Can Steerable Capsule Endoscopy Enhance Gastric Emptying?

NHS Foundation Trust logo

NHS Foundation Trust

Status

Completed

Conditions

Patients Attending Hospital for Small Bowel Endoscopy

Treatments

Device: Magnetically steerable capsule endoscopy
Device: Wireless Capsule Endoscopy

Study type

Interventional

Funder types

Other

Identifiers

NCT02282852
STH17268

Details and patient eligibility

About

Small bowel wireless capsule endoscopy is the investigation modality of choice for suspected diseases of the small bowel. The procedure is safe and noninvasive, the main risk being capsule retention occurring in approximately 2% of procedures. Other problems such as incomplete examinations occur in 10-20% of procedures. Reasons include delayed gastric emptying, slow small bowel transit, faulty equipment and poor bowel preparation. Some protocols identify the capsule position 30 minutes after ingestion using a 'realtime' viewer. If the capsule remains in the stomach, mobilisation is encouraged followed by an intramuscular prokinetic injection if this fails. This approach has disadvantages since an intramuscular injection is uncomfortable for patients. Additionally metoclopramide, commonly used for this purpose, has a risk of acute dystonic reactions particularly in young patients. Recently a handheld magnet (Intromedic Ltd.) has been developed to enable control of the capsule in the upper GI tract. We propose that this could be used, alongside positional changes, to expedite capsule transit through the stomach thus improving completion rates and avoiding the risks of unnecessary medication. We wish to undertake a randomised controlled study comparing a standard protocol for small bowel capsule endoscopy against a hand held magnet and positional change protocol to enhance gastric emptying of the wireless capsule.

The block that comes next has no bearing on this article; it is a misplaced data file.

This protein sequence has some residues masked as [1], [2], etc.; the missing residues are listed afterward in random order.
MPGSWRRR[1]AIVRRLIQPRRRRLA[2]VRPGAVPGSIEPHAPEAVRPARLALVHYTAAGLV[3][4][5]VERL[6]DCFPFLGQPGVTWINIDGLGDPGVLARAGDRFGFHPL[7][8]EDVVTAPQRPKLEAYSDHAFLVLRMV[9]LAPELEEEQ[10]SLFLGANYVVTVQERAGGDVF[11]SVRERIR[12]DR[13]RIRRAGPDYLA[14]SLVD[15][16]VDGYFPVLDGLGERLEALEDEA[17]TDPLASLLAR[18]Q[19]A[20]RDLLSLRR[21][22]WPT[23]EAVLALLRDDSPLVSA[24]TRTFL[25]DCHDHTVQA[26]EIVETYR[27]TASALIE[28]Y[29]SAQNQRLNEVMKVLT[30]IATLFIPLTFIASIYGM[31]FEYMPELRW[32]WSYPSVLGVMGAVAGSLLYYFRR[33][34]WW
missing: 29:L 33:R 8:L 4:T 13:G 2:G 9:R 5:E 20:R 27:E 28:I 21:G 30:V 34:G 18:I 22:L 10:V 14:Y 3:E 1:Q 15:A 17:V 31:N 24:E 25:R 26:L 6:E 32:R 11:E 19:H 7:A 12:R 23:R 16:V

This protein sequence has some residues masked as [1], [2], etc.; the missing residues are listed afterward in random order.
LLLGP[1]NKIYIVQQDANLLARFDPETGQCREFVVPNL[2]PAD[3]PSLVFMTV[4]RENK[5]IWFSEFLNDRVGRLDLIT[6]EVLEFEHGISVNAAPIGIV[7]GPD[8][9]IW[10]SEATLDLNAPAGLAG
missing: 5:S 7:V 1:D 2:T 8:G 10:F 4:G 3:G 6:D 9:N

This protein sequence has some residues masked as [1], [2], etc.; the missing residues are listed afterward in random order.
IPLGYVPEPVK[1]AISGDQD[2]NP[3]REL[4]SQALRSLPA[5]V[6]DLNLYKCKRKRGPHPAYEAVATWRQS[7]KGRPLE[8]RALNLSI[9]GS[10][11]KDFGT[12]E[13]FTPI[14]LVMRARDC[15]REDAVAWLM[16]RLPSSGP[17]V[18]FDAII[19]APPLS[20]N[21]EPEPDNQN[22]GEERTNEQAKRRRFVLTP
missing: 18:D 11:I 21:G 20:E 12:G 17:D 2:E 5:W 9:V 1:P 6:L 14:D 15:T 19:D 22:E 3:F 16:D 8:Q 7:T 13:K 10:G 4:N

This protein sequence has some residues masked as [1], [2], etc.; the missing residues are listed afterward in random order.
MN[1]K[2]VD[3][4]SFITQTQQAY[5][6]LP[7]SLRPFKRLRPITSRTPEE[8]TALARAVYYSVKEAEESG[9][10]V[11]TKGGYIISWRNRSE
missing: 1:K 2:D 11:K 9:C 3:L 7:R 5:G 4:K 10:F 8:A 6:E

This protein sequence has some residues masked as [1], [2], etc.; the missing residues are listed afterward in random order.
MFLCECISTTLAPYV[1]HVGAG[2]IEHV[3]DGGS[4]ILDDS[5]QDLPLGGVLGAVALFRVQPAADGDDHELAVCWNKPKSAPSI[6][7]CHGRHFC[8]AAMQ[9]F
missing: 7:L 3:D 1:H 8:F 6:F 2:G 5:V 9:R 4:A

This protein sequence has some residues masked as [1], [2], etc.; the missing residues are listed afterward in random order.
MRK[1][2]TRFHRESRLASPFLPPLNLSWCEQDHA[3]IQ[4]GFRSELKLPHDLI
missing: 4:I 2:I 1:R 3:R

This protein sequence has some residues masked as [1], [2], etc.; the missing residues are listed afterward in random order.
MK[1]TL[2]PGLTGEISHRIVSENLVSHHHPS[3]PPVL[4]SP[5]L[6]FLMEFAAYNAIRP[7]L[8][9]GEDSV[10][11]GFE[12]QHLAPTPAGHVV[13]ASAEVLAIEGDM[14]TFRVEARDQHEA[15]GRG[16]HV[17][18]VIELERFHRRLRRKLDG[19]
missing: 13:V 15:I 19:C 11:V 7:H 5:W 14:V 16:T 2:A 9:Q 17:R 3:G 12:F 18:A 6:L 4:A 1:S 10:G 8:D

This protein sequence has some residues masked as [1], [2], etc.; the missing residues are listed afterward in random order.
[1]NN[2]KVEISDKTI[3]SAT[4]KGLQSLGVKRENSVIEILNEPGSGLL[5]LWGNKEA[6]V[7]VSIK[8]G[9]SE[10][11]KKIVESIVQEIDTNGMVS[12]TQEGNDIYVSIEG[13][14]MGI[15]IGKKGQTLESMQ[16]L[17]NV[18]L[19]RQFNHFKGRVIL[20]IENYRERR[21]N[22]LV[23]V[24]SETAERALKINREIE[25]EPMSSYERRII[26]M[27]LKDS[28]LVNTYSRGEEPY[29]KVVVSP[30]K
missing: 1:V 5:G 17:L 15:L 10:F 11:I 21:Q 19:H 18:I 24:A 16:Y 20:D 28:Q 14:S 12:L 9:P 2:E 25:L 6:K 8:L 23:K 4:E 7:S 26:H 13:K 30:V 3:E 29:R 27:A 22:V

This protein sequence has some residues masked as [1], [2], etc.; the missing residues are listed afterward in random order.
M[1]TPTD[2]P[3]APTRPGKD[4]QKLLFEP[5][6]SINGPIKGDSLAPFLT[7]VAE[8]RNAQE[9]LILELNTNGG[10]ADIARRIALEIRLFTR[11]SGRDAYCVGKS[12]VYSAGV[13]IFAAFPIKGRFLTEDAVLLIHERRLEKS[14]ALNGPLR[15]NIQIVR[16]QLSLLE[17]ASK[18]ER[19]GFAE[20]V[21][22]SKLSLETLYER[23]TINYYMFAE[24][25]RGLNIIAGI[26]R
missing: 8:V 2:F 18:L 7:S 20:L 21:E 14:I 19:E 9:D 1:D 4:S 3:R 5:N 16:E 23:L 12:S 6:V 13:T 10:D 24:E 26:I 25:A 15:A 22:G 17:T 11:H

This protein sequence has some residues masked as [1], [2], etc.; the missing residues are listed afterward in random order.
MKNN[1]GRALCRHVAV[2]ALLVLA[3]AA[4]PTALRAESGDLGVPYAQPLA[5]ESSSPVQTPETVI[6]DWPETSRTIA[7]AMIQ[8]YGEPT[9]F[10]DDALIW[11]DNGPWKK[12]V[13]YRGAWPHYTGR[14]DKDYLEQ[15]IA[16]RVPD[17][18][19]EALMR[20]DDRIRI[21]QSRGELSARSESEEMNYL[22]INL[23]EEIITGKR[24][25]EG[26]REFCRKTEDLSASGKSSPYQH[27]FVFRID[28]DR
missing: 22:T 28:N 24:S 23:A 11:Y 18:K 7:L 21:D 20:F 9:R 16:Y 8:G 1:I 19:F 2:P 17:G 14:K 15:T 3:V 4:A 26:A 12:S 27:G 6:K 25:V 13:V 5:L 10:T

Enrollment

24 patients

Sex

All

Ages

20+ years old

Volunteers

No Healthy Volunteers

Inclusion criteria

  • Patients aged 20 years or over
  • Patients attending hospital for small bowel endoscopy examination

Exclusion criteria

  • Patients under the age of 20 years
  • Patients with a permanent pacemaker, or implantable cardioverter-defibrillator
  • Patients with any electronic/magnetic/mechanically controlled devices
  • Patients that are pregnant
  • Patients who are unable to understand or speak English

Trial design

Primary purpose

Diagnostic

Allocation

Randomized

Interventional model

Single Group Assignment

Masking

Single Blind

24 participants in 2 patient groups

Wireless Capsule Endoscopy
Experimental group
Description:
Wireless capsule endoscopy is the investigation modality of choice for suspected diseases of the small bowel. A small pill-sized capsule contianing a camera is swallowed by the patient. The procedure is safe and non-invasive. Normally, the pill camera travels through the gut an exits the bowel via natural means. In a small number of cases the capsule is maintained. If the capsule is still in the stomach, mobilisation is encouraged followed by an intramuscular pro-kinetic injection if this fails.
Treatment:
Device: Wireless Capsule Endoscopy
Magnetically steerable capsule endoscopy
Active Comparator group
Description:
A handheld magnet (manufactured by Intromedic Ltd.) has been developed to allow some control of the pill camera (that contains a small amount of magnetic material) in the upper GI tract. We propose that this could be used, alongside positional changes, to expedite capsule transit through the stomach thus improving completion rates and avoiding the risks of unnecessary medication.
Treatment:
Device: Magnetically steerable capsule endoscopy

Trial contacts and locations

1

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Data sourced from clinicaltrials.gov

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